Key provisions of NY new gun-control law blocked

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ASPartOfMe
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07 Oct 2022, 10:16 pm

Federal judge blocks key provisions of New York's new gun-control laws

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A federal judge temporarily blocked significant portions of New York’s new gun-control laws on Thursday.

The decision presents a major setback for Gov. Kathy Hochul and city and state Democratic lawmakers, who championed the new efforts after a U.S. Supreme Court decision this summer overturned restrictive local gun licensing requirements.

In a 53-page order, U.S. District Court Judge Glenn Suddaby paused a requirement that concealed carry applicants prove “good moral character” and submit years of social media for review. He also blocked implementation of some gun-free zones — including city subways and Times Square — established under the new measures.

In June, the Supreme Court said a prior licensing regime, which required applicants prove a need for self-protection, was too subjective. Suddaby said in an order that the new “good moral character” requirement passed in response was no better. It merely replaced one subjective requirement with another by “retaining (and even expanding) the open-ended discretion afforded to its licensing officers,” he wrote.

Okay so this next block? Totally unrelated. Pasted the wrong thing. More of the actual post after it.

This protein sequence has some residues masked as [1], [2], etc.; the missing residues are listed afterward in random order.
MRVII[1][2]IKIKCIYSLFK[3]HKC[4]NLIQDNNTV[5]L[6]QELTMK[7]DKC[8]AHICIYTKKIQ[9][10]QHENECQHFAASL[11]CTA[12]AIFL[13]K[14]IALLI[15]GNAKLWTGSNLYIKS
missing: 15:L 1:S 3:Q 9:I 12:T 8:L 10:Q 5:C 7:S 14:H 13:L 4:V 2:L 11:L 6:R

The suit was brought by six New Yorkers holding or seeking the permits. Suddaby tossed a prior legal challenge on a technicality, even as he signaled the new laws were “unconstitutional.” Suddaby indicated Thursday that the new plaintiffs had cleared the previous technical hurdle.

The ruling temporarily blocked several gun-free zones created under the new law, but left in place restrictions on some locations — including schools, courts and polling places.

Gov. Kathy Hochul, who has made strengthening gun laws a campaign issue heading into a November election against GOP Rep. Lee Zeldin, called it “deeply disappointing that the Judge wants to limit my ability to keep New Yorkers safe and to prevent more senseless gun violence.”

Suddaby’s order granted a longer-than-usual TRO “based on the strong showing made by Plaintiffs, and Defendants’ unpersuasive response.” The TRO lasts until Oct. 20, by which time Suddaby intends to hold a hearing considering a longer injunction.

The judge did, however, stay his order by three business days, giving the state time to ask the Second Circuit Court of Appeals to step in, the order says.